Scion innovation leads to flexible 4D printing filament

27 March 2023 
For immediate release

A colour-changing and flexible 4D printing filament developed by Scion scientists is set to benefit educators, industry and New Zealand’s fast-growing home-based 3D printing community.

The new filament, known as ‘Morph’ at Scion, has hit the market following a successful research collaboration between Auckland filament manufacturer Imagin Plastics and Crown Research Institute Scion.

3D printing enthusiasts will be able to use the filament to create fun and flexible objects, including bath toys, that change colour with heat. The product, with its special stimuli-responsive feature, is the only flexible filament of its kind in New Zealand.

It’s expected to be popular among 3D printing hobbyists, teachers, and spark commercial interest from the automation industry for its potential to support development of temperature-sensitive machine componentry.

In the education space, Scion’s Morph development team scientist Dr Angelique Greene says the product can be used to teach students about the concept of 3D printing, with an added science component thanks to its flexibility and thermochromism.

The Scion team that helped bring Morph to life (from left) Beatrix Theobald, Robert Abbel, Angelique Greene, Ben Davy and Rob Whitton.

“There are other fun 4D printing filaments on the market, but they are typically rigid. We wanted to create a unique, flexible filament that had added functionality.

“Morph is a flexible filament that is also thermochromic; so, when it senses a temperature change, like holding it in your hand for example, it changes colour from black to yellow. This is the first product that combines both properties.”

The concept of 4D printing is similar to 3D, where both print three dimensional objects (using length, width and height), but 4D also features an added dimension which changes over time. In Morph’s case, its thermochromic properties means it changes colour with temperature.

Morph is made from a flexible biodegradable polyester. During its development, Scion scientists successfully printed a number of objects, including phone cases, animals such as a gecko and octopus, as well as moveable objects like stretchy bracelets.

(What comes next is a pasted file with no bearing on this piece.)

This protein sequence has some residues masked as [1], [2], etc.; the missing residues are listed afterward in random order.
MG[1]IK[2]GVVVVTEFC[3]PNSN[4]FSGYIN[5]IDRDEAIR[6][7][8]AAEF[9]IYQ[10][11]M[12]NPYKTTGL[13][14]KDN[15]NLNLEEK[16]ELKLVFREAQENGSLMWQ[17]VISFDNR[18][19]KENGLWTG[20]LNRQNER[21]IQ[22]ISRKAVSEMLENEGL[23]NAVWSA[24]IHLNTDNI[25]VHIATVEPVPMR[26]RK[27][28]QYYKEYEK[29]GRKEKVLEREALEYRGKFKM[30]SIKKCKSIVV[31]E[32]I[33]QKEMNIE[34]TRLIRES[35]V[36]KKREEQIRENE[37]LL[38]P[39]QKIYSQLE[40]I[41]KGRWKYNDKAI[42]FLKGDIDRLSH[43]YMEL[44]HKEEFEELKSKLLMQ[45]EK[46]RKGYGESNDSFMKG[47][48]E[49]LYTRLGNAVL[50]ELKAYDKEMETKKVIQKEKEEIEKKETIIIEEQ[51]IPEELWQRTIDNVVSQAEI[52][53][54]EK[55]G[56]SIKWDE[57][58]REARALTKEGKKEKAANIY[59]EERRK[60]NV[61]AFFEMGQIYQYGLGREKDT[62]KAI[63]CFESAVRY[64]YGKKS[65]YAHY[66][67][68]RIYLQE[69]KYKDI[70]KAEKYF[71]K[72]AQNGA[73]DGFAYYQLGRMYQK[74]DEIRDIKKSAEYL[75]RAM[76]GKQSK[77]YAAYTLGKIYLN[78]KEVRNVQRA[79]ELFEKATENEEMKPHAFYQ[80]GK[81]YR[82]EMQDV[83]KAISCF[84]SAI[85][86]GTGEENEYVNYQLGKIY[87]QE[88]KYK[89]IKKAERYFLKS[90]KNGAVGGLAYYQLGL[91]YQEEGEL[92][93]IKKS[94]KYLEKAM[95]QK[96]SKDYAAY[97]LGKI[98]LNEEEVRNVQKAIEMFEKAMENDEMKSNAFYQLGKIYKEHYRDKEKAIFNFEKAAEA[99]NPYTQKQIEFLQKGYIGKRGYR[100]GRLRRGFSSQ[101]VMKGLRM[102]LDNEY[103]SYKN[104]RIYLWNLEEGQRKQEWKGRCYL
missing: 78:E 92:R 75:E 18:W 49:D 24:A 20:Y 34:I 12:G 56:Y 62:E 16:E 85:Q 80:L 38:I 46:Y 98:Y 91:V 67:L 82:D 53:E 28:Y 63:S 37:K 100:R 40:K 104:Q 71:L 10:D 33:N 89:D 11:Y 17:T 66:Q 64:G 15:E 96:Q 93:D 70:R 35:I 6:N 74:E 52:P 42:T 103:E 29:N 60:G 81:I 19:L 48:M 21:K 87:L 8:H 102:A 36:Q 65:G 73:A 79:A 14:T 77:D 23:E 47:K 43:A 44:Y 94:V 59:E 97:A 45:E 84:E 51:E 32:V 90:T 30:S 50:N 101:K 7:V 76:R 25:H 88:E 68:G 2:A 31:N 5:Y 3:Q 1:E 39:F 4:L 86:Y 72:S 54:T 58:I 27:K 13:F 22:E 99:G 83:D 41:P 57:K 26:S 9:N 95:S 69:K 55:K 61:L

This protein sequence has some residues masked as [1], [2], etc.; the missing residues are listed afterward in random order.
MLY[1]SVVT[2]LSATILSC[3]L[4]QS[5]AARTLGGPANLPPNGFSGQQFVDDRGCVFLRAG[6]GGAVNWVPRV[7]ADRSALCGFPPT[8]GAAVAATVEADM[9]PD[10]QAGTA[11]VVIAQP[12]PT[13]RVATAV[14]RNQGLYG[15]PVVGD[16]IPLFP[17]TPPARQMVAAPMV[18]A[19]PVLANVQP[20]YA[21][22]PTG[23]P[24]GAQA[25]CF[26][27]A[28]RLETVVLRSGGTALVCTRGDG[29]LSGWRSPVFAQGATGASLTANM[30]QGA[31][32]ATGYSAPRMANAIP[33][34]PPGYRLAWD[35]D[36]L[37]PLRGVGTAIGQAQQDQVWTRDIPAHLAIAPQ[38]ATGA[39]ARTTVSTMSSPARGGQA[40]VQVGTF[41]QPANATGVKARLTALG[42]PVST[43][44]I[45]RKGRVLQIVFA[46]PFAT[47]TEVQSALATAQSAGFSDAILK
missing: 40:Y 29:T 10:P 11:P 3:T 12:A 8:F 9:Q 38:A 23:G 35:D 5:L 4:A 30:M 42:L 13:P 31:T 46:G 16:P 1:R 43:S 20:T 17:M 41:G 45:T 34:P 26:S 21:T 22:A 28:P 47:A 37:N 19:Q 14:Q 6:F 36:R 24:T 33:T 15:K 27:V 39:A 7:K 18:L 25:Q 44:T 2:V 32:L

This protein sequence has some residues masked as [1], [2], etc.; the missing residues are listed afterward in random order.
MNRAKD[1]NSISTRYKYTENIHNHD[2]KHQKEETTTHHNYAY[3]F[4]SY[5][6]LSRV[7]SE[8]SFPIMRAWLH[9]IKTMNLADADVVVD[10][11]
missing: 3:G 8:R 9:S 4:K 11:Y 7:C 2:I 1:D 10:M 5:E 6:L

The 4D printing filament changes colour with heat and can be used to create fun and flexible objects popular with children.

Senior materials scientist Dr Robert Abbel says although it sounds self-evident for a 3D or 4D printing filament to actually print objects, it is not guaranteed.

“Flexible materials are more difficult to print than stiff ones, so we are very happy that it performs so well. This opens up a space for creative product prototyping that has been inaccessible with existing products.”

Greene adds New Zealand is home to a “hobbyist 3D printing army” that will be looking to experiment with the new material as well.

“The true potential of Morph is in the hands of whoever holds it.”

Work to commercialise the Morph 4D printing filament gained impetus when Imagin Plastics picked up the concept after it was showcased at an event for Scion’s industry partners. This followed an in-house design pitch competition, Innovation Jumpstart, which Scion ran at the beginning of 2020 to help foster capability and market validation for developing technologies.

Together, Scion and Imagin Plastics worked on finalising the raw feedstock, before it was then turned into a printable filament.

Ben Blakley, sales and technical manager at Imagin Plastics, says what brought the two teams together was the exciting new applications for 4D printing filament.

“We’ve worked with Scion on projects for a number of years in different capacities and the development potential of this project was two-fold for us – building the relationship further and bringing a 4D printing filament into the market.

“Initially we were interested in having a printing material we could see being used in the education sector, like high schools and universities, that has a fourth dimension to it. It opens up opportunities for students to use it for their own research and development.”

Blakley says as well as education, Morph has potential for use in the likes of the automation industry.

“Machine componentry in the packaging and food processing industries, for example, could use it to detect temperature change, and even program artificial intelligence to recognise it.”

Now Morph is on the market, Greene says Scion is also using it for community education.

“Our role as a Crown Research Institute is to support industry, but it’s also about supporting the communities in which we operate. We can use Morph to do that.”

During the school holidays, Scion is holding a 4D printing interactive workshop on Wednesday 12 April at Te Aka Mauri | Rotorua Library to introduce young people aged 11-plus to the new filament and the world of 3D printing. People can register for the workshop on the library’s website.

Morph is the second printing filament that Scion scientists have developed commercially in partnership with Imagin Plastics, the first being a wood-filled PLA 3D printing filament.

As a partner, Blakely says Scion’s research capabilities create real value.

“There’s no rulebook on how we work together; from our perspective everything’s possible.”

The Morph filament is available through Imagin Plastic’s website